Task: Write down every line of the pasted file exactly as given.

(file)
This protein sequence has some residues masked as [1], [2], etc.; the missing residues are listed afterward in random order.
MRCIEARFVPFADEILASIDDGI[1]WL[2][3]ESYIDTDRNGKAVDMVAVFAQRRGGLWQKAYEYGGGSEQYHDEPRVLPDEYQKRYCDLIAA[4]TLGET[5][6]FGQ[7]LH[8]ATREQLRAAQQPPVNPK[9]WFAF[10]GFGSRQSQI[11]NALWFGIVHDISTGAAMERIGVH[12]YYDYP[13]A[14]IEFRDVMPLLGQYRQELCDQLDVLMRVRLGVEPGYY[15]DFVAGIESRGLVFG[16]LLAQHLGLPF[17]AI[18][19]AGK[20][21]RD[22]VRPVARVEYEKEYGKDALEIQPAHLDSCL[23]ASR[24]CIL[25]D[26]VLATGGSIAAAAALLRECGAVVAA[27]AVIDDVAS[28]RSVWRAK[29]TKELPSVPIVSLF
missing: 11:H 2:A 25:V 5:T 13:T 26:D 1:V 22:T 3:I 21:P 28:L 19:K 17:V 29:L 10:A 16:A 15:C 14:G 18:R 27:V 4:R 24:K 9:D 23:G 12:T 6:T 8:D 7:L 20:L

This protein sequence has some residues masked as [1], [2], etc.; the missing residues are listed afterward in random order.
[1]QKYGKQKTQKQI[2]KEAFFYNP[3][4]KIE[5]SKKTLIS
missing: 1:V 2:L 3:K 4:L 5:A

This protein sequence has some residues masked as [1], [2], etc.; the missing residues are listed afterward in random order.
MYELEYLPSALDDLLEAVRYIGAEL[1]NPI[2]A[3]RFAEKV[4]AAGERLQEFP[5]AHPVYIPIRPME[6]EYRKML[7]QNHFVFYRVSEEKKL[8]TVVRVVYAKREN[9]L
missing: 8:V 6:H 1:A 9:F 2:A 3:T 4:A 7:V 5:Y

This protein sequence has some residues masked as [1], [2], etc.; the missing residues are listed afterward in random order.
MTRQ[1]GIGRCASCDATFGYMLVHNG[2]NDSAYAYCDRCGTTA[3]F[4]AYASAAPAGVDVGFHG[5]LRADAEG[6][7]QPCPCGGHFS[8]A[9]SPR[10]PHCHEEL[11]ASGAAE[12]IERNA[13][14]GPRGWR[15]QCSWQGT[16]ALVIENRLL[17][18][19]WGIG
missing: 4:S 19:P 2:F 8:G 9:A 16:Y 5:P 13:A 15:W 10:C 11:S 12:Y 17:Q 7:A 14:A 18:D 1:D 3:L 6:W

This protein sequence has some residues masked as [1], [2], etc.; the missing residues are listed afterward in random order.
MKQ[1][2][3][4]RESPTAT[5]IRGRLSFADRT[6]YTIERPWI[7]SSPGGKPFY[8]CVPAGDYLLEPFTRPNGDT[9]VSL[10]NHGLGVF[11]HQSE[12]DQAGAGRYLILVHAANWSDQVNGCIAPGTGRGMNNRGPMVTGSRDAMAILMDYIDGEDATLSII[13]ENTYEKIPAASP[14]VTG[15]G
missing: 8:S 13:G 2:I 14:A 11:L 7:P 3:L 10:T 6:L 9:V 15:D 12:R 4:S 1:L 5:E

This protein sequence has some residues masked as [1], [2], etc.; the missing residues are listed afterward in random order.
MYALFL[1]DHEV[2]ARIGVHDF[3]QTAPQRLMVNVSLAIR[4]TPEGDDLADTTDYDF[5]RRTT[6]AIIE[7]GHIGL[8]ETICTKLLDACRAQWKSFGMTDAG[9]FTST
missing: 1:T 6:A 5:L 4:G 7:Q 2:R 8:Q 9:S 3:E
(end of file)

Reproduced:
This protein sequence has some residues masked as [1], [2], etc.; the missing residues are listed afterward in random order.
MRCIEARFVPFADEILASIDDGI[1]WL[2][3]ESYIDTDRNGKAVDMVAVFAQRRGGLWQKAYEYGGGSEQYHDEPRVLPDEYQKRYCDLIAA[4]TLGET[5][6]FGQ[7]LH[8]ATREQLRAAQQPPVNPK[9]WFAF[10]GFGSRQSQI[11]NALWFGIVHDISTGAAMERIGVH[12]YYDYP[13]A[14]IEFRDVMPLLGQYRQELCDQLDVLMRVRLGVEPGYY[15]DFVAGIESRGLVFG[16]LLAQHLGLPF[17]AI[18][19]AGK[20][21]RD[22]VRPVARVEYEKEYGKDALEIQPAHLDSCL[23]ASR[24]CIL[25]D[26]VLATGGSIAAAAALLRECGAVVAA[27]AVIDDVAS[28]RSVWRAK[29]TKELPSVPIVSLF
missing: 11:H 2:A 25:V 5:T 13:T 26:D 1:V 22:T 3:I 21:P 28:L 19:K 17:V 29:L 10:A 16:A 15:C 14:G 18:R 27:V 4:R 24:K 9:D 23:G 12:T 6:T 8:D 7:L 20:L

This protein sequence has some residues masked as [1], [2], etc.; the missing residues are listed afterward in random order.
[1]QKYGKQKTQKQI[2]KEAFFYNP[3][4]KIE[5]SKKTLIS
missing: 1:V 2:L 3:K 4:L 5:A

This protein sequence has some residues masked as [1], [2], etc.; the missing residues are listed afterward in random order.
MYELEYLPSALDDLLEAVRYIGAEL[1]NPI[2]A[3]RFAEKV[4]AAGERLQEFP[5]AHPVYIPIRPME[6]EYRKML[7]QNHFVFYRVSEEKKL[8]TVVRVVYAKREN[9]L
missing: 8:V 6:H 1:A 9:F 2:A 3:T 4:A 7:V 5:Y

This protein sequence has some residues masked as [1], [2], etc.; the missing residues are listed afterward in random order.
MTRQ[1]GIGRCASCDATFGYMLVHNG[2]NDSAYAYCDRCGTTA[3]F[4]AYASAAPAGVDVGFHG[5]LRADAEG[6][7]QPCPCGGHFS[8]A[9]SPR[10]PHCHEEL[11]ASGAAE[12]IERNA[13][14]GPRGWR[15]QCSWQGT[16]ALVIENRLL[17][18][19]WGIG
missing: 4:S 19:P 2:F 8:G 9:A 16:Y 5:P 13:A 15:W 10:C 11:S 12:Y 17:Q 7:A 14:A 18:D 1:D 3:L 6:W

This protein sequence has some residues masked as [1], [2], etc.; the missing residues are listed afterward in random order.
MKQ[1][2][3][4]RESPTAT[5]IRGRLSFADRT[6]YTIERPWI[7]SSPGGKPFY[8]CVPAGDYLLEPFTRPNGDT[9]VSL[10]NHGLGVF[11]HQSE[12]DQAGAGRYLILVHAANWSDQVNGCIAPGTGRGMNNRGPMVTGSRDAMAILMDYIDGEDATLSII[13]ENTYEKIPAASP[14]VTG[15]G
missing: 8:S 13:G 2:I 14:A 11:L 7:P 3:L 10:T 6:L 9:V 15:D 12:R 4:S 1:L 5:E

This protein sequence has some residues masked as [1], [2], etc.; the missing residues are listed afterward in random order.
MYALFL[1]DHEV[2]ARIGVHDF[3]QTAPQRLMVNVSLAIR[4]TPEGDDLADTTDYDF[5]RRTT[6]AIIE[7]GHIGL[8]ETICTKLLDACRAQWKSFGMTDAG[9]FTST
missing: 1:T 6:A 5:L 4:G 7:Q 2:R 8:Q 9:S 3:E